A part of
Increase Your Profits:

Business Writing Made Clear


by Jennifer Hicks, CEO, WordsWork


Elements of Design

OK. Hopefully, after the last nine articles, you have a clear idea of the direction in which you want your business communications to go. Terrific.

There's another step, though. How will it all look?

Issue # 10


originally posted

Wednesday, March 11, 1998



Design issues are almost as important as the content of your message. If the way it looks doesn't strike someone's fancy, chances are s/he won't be bothered to even scan what you've written.

Make your words stand out. But, bear in mind that your design should enhance your communication--not overwhelm it.

In order to do that, you need to use white space.

Take a look at the way this column is laid out.

Notice the short paragraphs that allow you to quickly move from one idea to the next? Notice the placement of color that helps draw your eyes down the screen?

A Web site, a brochure, a letter. None benefit from being overcrowded. For some reason, many readers associate the crowding of words on a page or screen with unfocused ideas--or the words of long-winded academics. Neither of which is helpful in a business model.

"A Web site, a brochure, a letter. None benefit from being overcrowded."



Keep what you have to say focused. Remember your target audience and write to suit their needs. Use white space and color to highlight the text by moving the reader's eyes toward it.

  • Use bullets to emphasize important points.

    Graphics are also important in that they visually represent you. If you have a logo, use it--not all over the place, but in an eye-catching area. This works with both Web sites and printed publications. But, don't go graphics-happy. Too many images can be distracting and, on a Web site, they can take so long to download that no one will wait around to see them.

  • Along with graphics, consider the font you use. Think, again, about your audience. Are they highly educated, literate readers? If so, you can probably get away with a smaller typeface and more dense text. If not though, the type face should be clearly readable.

    While sans-serif fonts are great for headlines, serif fonts (which use little lines at the end of characters) are better for basic text. Serif fonts help draw the reader's eye along the letter, making it easier to read.


    For a clear view of serif and sans-serif fonts, see PC Webopaedia.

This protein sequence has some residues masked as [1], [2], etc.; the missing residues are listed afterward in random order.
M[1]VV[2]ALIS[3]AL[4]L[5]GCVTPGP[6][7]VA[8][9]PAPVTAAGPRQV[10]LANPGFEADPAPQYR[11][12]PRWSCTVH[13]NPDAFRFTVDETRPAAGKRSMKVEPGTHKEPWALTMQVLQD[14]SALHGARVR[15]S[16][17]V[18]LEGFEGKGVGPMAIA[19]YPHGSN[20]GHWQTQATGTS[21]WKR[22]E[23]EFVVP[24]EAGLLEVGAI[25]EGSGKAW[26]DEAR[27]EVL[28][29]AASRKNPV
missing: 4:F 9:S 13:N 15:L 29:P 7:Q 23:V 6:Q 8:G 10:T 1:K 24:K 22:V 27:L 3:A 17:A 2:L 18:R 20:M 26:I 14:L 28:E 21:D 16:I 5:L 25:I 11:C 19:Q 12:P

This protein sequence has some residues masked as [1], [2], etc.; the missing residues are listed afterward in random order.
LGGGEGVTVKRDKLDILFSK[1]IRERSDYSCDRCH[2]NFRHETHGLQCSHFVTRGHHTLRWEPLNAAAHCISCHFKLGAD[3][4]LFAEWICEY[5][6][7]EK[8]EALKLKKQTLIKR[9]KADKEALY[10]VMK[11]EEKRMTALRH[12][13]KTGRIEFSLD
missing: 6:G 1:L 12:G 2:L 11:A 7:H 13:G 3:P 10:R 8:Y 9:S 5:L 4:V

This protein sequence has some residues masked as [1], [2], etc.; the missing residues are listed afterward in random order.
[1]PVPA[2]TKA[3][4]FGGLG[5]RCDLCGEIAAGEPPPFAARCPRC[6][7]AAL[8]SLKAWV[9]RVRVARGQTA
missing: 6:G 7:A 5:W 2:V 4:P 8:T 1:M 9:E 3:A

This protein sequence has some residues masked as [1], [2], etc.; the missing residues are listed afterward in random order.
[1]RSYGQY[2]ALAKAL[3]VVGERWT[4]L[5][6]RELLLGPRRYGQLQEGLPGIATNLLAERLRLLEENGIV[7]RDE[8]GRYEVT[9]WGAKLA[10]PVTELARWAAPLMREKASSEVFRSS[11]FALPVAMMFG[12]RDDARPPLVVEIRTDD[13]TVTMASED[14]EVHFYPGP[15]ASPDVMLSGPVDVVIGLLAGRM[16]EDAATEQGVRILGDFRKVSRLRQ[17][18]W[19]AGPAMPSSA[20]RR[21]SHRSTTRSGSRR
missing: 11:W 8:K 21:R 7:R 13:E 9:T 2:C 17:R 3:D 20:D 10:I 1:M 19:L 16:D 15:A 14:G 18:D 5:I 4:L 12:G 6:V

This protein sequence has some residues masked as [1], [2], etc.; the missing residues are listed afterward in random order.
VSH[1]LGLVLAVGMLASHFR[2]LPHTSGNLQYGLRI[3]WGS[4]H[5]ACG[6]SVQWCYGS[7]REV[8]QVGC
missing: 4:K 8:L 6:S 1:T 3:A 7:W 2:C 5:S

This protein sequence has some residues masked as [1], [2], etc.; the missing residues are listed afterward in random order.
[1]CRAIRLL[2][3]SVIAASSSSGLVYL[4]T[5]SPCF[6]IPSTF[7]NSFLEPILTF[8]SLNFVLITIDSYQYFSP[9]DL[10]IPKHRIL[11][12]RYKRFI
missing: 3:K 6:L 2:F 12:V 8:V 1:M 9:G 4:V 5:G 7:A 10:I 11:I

For an interesting study on readability, font choice, and computer monitors, see a paper published by Fidelity.


    Also, the University of New York/Buffalo has a long discussion about font and typeface as it affects people's ability to understand what they read.

    This is particularly true for people who have vision problems or particular learning disabilities--which affect close to 30% of the population in the US alone.

    Consider, too, the color of the text and the background color. Blue on blue can't be read by people who are color blind. Too many colors can be distracting. Fluorescent colors, while appropriate to gain immediate attention, create a difficult background for text to be readable.

    Clearly, design choices will influence how your messages are received. Before putting out the money for a large print campaign or new Web site, arm yourself with what you need to know.

    Or, find a professional who does.

    Back to the top / Back to the Sideroad

    Want to read more?


    Go back to Issue # 9


    This is the last article in the series,
    but you can see all the previously covered topics in the
    TABLE OF CONTENTS

    Jennifer Hicks is CEO and President of WordsWork, a communications consulting firm that works with clients to provide for their training, writing, editorial, and research and communication strategy needs. Since its start in 1996, the company has experienced tremendous growth and has grown from a one-person show to a staff of more than 25 full- and part-time people. Clients have ranged from start-ups to companies in the Fortune 500. While their trainers, writers, and editors have expertise in a variety of areas including technology, business, education, and medicine, they are renowned specialists in communications for the healthcare industry. For more information, contact info@wordswork.com
    Phone: (774) 368-0514
    Fax: (508) 374-8389

    Text © Jennifer Hicks, 1998. Part of the original Sideroad.
    The new Sideroad is now receiving traffic at www.sideroad.com.